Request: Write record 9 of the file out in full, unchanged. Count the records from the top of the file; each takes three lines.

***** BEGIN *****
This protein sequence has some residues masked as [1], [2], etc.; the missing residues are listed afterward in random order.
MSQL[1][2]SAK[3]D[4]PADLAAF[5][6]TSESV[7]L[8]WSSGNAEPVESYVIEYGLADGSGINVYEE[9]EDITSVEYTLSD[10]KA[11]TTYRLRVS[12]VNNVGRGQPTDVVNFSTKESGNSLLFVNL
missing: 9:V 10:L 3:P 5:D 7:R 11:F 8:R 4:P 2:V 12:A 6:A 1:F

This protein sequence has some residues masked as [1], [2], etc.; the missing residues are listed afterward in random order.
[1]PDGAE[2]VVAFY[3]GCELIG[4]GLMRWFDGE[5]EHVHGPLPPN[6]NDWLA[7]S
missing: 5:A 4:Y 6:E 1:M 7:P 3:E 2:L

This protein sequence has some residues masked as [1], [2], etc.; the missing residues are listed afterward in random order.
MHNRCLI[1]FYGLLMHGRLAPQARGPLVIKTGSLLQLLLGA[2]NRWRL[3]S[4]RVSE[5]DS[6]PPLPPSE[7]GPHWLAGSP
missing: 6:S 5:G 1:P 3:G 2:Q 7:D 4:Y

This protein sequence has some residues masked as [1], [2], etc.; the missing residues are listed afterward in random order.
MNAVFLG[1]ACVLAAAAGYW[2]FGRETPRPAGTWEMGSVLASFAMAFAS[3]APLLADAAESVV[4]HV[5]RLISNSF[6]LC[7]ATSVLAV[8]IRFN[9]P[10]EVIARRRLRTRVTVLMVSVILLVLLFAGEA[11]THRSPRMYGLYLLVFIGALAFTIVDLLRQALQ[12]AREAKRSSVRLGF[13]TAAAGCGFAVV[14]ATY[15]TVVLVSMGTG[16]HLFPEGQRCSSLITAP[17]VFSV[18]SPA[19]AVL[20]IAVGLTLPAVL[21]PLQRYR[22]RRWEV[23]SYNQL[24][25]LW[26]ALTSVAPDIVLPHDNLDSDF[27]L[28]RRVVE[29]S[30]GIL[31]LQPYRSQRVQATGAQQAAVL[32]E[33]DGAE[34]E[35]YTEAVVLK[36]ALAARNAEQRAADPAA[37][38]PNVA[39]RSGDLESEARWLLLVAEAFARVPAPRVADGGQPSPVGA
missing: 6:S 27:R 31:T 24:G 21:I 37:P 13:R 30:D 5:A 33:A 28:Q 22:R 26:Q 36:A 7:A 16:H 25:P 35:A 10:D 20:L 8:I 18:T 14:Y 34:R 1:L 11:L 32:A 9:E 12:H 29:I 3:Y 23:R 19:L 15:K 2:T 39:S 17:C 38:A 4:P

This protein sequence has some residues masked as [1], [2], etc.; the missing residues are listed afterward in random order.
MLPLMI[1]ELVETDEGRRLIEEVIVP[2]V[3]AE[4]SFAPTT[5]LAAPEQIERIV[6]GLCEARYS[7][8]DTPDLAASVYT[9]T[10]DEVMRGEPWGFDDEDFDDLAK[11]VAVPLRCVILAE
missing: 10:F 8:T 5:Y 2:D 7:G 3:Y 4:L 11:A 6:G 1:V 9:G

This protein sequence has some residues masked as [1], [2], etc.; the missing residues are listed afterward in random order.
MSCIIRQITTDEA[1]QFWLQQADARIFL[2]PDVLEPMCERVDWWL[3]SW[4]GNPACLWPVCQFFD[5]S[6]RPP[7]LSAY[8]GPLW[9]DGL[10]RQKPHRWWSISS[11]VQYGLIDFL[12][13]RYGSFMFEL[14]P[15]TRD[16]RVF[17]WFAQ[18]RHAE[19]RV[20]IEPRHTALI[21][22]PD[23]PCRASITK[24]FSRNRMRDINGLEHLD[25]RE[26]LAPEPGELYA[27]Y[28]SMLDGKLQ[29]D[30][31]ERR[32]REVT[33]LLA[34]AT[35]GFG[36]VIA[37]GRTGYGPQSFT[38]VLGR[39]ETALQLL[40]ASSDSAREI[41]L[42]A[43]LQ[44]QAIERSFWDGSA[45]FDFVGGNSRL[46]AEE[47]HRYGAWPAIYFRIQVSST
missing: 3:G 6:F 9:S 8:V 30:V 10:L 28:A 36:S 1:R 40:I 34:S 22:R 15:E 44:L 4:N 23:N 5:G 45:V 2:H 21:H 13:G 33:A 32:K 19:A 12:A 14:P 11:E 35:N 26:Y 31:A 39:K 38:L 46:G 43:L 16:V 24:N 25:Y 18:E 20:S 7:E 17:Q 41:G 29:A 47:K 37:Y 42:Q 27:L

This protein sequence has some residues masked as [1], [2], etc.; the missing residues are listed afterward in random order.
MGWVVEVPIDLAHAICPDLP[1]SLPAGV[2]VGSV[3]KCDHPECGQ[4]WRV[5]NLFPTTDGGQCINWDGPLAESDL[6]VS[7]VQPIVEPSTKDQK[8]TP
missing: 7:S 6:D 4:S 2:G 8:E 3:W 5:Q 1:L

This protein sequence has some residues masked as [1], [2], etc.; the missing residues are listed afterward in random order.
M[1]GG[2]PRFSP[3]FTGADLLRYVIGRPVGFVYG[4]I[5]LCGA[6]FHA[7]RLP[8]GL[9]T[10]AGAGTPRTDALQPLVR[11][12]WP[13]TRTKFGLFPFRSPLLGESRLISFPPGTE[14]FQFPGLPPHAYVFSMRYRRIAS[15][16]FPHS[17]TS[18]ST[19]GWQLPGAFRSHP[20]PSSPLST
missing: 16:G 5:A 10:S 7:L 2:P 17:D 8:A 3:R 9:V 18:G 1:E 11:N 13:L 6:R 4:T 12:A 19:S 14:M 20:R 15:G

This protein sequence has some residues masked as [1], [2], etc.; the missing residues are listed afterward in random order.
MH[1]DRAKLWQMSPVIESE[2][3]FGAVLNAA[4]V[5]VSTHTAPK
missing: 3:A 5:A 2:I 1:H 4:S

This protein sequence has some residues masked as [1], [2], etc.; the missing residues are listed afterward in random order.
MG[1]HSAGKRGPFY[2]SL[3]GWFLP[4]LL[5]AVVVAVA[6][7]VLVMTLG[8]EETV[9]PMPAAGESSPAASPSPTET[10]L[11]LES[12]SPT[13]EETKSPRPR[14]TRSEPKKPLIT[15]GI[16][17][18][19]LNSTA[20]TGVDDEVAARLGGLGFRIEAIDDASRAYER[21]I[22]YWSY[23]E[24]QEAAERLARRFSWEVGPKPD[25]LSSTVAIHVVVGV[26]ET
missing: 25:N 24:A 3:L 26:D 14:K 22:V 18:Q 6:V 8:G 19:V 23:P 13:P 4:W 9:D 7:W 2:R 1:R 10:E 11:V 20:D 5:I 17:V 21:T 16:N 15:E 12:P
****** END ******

This protein sequence has some residues masked as [1], [2], etc.; the missing residues are listed afterward in random order.
MH[1]DRAKLWQMSPVIESE[2][3]FGAVLNAA[4]V[5]VSTHTAPK
missing: 3:A 5:A 2:I 1:H 4:S